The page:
No News is Good News

I’m not in the  habit of reading or watching the daily news. Back when I went to the YMCA on a regular basis, I occasionally found myself watching CNN to take my mind off of whatever my body was doing (exercising, maybe?). But since the rarity of those visits dwindled into a discontinued membership, my awareness of newsworthy events has likewise diminished. Besides an occasional glance through the headlines of the Colorado Springs Gazette, I remain largely ignorant of national and world affairs. Yet from time to time, when feeling particularly guilty of poor citizenship or unusually curious about political…stuff, I will attempt to read the news.

My brief sojourns into the land of cultural literacy typically yield an onslaught of distressing information that leaves me stumbling back to my cave, begging for ignorance. Today’s foray was no different.

I first encountered an article reporting on the current state of our Government Deficit. Full of incomprehensibly large numbers and confusing allegation regarding who’s to blame for our national insolvency, this article could function as a step-by-step guide on how to cause an anxiety attack.  This is the part that distressed me the most:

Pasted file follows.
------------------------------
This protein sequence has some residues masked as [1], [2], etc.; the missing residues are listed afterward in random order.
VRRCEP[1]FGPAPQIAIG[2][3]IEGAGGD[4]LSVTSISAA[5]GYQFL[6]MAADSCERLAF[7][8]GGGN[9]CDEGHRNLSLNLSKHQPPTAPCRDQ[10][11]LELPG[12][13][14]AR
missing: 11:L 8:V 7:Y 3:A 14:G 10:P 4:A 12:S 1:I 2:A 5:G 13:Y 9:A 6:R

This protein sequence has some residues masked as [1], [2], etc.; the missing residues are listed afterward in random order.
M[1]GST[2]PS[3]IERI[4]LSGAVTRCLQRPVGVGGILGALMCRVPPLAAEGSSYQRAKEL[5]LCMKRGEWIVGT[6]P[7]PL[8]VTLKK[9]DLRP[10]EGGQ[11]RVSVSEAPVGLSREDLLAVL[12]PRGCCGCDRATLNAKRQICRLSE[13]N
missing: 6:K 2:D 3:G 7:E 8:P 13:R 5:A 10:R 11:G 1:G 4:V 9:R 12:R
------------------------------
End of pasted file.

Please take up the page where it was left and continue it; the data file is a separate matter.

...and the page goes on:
Obama is facing GOP demands to slash billions from government programs as he prepares to unveil his budget for 2012 on Monday. That spending blueprint will contain a five-year freeze on many domestic government programs but GOP House members contend it is far too timid in slashing deficits. They are putting together a proposal for the current 2011 budget year that will trim spending by $32 billion, a downpayment on their pledge to roll total spending back to 2008 levels.

As a public school teacher, and thus a government employee (no, I DON’T want to talk about it), I have experienced the results of freezing funds for domestic government programs: my salary has been frozen ever since I was hired. But why exactly are our congressmen aiming to bring government spending back to 2008 levels? I don’t think America was in the black in 2008. There is more debt than money and who do we owe it to and what are they going to do when we don’t pay them back? Who is going to pay???